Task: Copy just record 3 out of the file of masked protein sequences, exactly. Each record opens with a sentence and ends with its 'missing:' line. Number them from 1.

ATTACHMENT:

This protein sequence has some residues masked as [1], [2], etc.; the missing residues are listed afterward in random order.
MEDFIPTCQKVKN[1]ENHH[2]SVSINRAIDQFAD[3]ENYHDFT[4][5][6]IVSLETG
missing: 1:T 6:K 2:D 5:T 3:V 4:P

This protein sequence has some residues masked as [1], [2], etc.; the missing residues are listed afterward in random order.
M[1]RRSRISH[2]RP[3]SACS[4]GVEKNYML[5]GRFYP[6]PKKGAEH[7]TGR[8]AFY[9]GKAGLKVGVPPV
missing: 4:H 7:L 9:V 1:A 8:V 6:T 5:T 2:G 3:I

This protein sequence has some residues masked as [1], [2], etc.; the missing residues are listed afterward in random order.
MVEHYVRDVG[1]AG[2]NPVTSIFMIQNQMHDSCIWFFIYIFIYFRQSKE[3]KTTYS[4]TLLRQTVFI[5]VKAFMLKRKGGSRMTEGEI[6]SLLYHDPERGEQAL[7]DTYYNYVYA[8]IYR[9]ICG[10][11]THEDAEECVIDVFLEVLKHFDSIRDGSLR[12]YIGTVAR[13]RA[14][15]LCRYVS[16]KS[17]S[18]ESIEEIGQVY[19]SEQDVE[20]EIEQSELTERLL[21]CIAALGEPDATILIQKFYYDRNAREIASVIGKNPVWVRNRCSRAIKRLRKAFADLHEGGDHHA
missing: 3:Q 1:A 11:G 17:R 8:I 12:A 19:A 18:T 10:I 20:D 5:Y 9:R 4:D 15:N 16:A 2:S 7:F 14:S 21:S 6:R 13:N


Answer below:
This protein sequence has some residues masked as [1], [2], etc.; the missing residues are listed afterward in random order.
MVEHYVRDVG[1]AG[2]NPVTSIFMIQNQMHDSCIWFFIYIFIYFRQSKE[3]KTTYS[4]TLLRQTVFI[5]VKAFMLKRKGGSRMTEGEI[6]SLLYHDPERGEQAL[7]DTYYNYVYA[8]IYR[9]ICG[10][11]THEDAEECVIDVFLEVLKHFDSIRDGSLR[12]YIGTVAR[13]RA[14][15]LCRYVS[16]KS[17]S[18]ESIEEIGQVY[19]SEQDVE[20]EIEQSELTERLL[21]CIAALGEPDATILIQKFYYDRNAREIASVIGKNPVWVRNRCSRAIKRLRKAFADLHEGGDHHA
missing: 3:Q 1:A 11:G 17:R 8:I 12:A 19:A 18:T 10:I 20:D 5:Y 9:R 4:D 15:N 16:A 2:S 7:F 14:S 21:S 6:R 13:N